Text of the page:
WTO Director-General Discusses Downturn in US Economy

The pandemic has finally brought the U.S. economy to its knees. Numbers released today show the U.S. economy contracted by nearly 33% from April to June, in its worst drop on record. To discuss this catastrophic downturn and its effect on global trade, Christiane speaks with the outgoing director-general of the World Trade Organization.

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CHRISTIANE AMANPOUR: Just your comment on the scale of the U.S. contraction.

ROBERTO AZEVEDO, DIRECTOR-GENERAL, WORLD TRADE ORGANIZATION: It’s pretty grim, the numbers. First of all, good evening, everyone, evening here in Geneva. I am sure that the world is going to be witnessing the greatest contraction in peaceful history since the 1930s. So, that, I think, is a given. The question is twofold. First, how deep is it going to be now? And the second one is how quickly we can recover. And those questions are difficult to answer without knowing exactly how we’re going to handle the pandemic, how quickly we can bring them into — under control. But global trade, the global economy is not going to be in a nice position for the next several months.

AMANPOUR: So, Roberto Azevedo, the United States and many were looking and hoping for a V-shaped situation, a V-shaped recovery. But we’re even seeing, in Germany, the European powerhouse, there’s been a record drop in its quarterly GDP as well of something much less than the United States, but about 10 percent. You have said we don’t know what’s going to happen because we don’t know how the pandemic is going to be managed or whether there’s going to be a second wave worse than we’re seeing right now. You also said, this is the worst since 1933. That just sends people into cataclysms of horror and despair, because we know what happened after 1933, particularly in Europe. What do you see politically happening in a painful economy?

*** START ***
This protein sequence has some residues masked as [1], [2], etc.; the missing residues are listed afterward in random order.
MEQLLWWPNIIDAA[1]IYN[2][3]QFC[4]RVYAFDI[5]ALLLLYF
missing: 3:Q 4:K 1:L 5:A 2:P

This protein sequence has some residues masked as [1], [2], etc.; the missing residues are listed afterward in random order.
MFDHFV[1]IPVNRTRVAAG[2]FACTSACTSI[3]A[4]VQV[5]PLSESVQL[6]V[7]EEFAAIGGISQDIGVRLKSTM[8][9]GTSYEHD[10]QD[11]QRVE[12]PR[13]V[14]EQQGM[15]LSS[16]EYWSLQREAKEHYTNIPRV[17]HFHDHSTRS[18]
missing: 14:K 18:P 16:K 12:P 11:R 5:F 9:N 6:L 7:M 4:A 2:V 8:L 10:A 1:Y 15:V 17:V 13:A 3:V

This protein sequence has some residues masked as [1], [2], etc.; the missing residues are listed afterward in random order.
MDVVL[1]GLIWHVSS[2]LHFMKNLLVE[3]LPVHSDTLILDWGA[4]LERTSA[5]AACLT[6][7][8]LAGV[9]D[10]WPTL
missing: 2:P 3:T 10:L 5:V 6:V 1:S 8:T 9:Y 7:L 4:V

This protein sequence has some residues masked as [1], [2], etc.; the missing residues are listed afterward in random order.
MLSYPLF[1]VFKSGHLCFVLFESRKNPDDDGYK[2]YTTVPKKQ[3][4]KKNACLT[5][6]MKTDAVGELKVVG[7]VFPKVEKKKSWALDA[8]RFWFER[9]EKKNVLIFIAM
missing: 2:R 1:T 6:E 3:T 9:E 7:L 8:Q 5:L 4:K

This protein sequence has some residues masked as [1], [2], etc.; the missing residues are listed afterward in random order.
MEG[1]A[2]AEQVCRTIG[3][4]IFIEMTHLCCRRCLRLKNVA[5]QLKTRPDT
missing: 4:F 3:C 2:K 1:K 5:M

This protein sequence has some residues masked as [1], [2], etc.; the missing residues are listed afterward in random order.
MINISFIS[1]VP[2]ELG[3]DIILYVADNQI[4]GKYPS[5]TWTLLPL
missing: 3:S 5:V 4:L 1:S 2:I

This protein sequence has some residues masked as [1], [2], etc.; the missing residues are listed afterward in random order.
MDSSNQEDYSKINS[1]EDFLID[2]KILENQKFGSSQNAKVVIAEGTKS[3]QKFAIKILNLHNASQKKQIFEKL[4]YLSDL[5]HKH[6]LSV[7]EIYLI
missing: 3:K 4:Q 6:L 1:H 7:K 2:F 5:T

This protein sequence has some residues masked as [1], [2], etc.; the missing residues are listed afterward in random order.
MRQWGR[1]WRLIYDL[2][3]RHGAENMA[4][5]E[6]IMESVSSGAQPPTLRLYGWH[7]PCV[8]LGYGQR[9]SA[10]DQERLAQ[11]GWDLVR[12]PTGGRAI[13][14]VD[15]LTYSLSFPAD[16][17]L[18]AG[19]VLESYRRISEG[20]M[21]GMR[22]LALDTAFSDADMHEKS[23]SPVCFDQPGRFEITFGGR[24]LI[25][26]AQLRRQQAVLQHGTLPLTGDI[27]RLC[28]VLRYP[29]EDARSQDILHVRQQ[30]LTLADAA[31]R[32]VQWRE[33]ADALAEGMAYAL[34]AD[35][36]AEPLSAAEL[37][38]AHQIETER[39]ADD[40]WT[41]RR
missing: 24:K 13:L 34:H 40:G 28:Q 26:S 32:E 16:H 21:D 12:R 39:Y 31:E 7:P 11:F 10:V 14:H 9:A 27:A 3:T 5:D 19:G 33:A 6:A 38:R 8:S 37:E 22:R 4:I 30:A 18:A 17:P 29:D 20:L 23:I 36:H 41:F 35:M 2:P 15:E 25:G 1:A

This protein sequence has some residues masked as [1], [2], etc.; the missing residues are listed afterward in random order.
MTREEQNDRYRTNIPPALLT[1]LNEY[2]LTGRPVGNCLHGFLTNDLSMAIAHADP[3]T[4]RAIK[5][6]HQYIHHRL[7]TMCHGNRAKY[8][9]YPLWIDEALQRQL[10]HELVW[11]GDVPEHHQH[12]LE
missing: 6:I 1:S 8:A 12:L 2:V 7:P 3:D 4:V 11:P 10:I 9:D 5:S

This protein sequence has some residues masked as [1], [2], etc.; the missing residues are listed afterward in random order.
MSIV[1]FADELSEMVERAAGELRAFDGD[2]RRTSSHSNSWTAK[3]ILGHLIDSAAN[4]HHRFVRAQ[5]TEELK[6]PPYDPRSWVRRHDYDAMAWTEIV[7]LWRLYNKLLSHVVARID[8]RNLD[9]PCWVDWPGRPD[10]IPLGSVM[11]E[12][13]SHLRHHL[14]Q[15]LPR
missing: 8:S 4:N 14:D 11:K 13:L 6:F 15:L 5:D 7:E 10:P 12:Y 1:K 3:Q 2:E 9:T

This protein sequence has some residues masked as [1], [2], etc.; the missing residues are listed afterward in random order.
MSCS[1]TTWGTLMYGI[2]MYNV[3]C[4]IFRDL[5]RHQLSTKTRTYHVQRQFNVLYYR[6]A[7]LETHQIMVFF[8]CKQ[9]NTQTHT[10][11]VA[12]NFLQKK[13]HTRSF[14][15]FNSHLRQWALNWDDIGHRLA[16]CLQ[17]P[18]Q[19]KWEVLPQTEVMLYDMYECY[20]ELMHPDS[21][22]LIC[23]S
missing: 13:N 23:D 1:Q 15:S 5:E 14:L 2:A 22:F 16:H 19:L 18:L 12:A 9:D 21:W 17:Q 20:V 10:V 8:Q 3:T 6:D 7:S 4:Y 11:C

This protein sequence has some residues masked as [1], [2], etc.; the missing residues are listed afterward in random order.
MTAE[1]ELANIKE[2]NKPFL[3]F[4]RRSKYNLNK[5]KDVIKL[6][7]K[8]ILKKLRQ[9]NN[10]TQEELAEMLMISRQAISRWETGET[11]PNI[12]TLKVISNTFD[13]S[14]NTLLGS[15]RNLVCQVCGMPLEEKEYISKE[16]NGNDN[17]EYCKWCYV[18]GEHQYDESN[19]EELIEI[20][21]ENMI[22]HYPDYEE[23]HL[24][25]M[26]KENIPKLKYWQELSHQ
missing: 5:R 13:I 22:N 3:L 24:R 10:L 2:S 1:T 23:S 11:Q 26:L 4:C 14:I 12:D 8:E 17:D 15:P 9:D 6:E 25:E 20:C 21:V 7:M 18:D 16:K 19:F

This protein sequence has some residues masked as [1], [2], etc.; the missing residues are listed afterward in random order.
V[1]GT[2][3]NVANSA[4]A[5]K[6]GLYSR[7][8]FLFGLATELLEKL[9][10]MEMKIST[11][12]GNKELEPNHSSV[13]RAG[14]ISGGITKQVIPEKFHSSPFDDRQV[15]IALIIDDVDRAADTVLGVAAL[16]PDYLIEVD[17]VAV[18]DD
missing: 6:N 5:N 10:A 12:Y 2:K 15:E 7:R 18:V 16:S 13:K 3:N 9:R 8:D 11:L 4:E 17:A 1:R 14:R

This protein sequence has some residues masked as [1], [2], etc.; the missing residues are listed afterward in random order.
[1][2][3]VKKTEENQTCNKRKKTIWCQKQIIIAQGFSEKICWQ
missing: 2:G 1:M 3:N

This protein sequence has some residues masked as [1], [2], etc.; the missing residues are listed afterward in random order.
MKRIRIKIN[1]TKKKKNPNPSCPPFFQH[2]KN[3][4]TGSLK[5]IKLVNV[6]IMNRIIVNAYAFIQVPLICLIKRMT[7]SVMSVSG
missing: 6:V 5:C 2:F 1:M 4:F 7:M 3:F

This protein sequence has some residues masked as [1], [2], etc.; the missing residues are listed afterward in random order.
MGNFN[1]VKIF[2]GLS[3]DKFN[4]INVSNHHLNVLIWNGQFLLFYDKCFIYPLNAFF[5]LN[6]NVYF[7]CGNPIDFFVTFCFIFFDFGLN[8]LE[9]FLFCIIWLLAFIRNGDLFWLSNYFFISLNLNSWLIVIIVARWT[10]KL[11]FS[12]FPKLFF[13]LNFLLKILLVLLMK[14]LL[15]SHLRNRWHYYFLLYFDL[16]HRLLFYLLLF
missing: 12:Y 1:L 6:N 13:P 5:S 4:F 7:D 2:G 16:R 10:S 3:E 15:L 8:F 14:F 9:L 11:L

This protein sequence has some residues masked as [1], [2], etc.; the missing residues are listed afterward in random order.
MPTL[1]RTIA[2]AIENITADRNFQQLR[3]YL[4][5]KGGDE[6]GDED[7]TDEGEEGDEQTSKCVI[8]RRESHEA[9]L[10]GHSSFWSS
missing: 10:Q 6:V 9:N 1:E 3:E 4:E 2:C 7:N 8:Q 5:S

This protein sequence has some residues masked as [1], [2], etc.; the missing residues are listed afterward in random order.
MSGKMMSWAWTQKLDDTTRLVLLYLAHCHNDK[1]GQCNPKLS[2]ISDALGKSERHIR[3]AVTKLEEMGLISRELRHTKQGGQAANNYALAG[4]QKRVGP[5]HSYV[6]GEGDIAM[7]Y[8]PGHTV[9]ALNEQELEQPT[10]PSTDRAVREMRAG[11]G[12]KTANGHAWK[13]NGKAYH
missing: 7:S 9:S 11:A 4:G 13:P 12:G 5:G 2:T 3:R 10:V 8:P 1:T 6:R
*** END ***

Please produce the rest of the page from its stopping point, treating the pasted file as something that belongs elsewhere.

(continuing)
AZEVEDO: Well, the bad news is, economically, we are talking about things which look alike, the ’30s and now. But the good side of the story, if we can call it a good side, is that the recovery can be very different. So, in back in the ’30s, and then again in the financial crisis in 2008 and ‘9, the economy was suffering from problems with its fundamentals. There were misalignments.The cylinders were not firing. The engine was bad. It was broken. But this is not necessarily the situation now. The engine was relatively fine. It wasn’t great, but it was relatively fine, until you cut the fuel line.

About This Episode EXPAND

Biden adviser Antony Blinken responds to President Trump’s tweet suggesting the November election should be delayed. The director-general of the WTO discusses a historic downturn in the U.S. economy. Yo-Yo Ma and Maya Soetoro discuss a new project asking artists what music means to them. Andy Slavitt explains his “kitchen sink” strategy for combating the COVID-19 pandemic.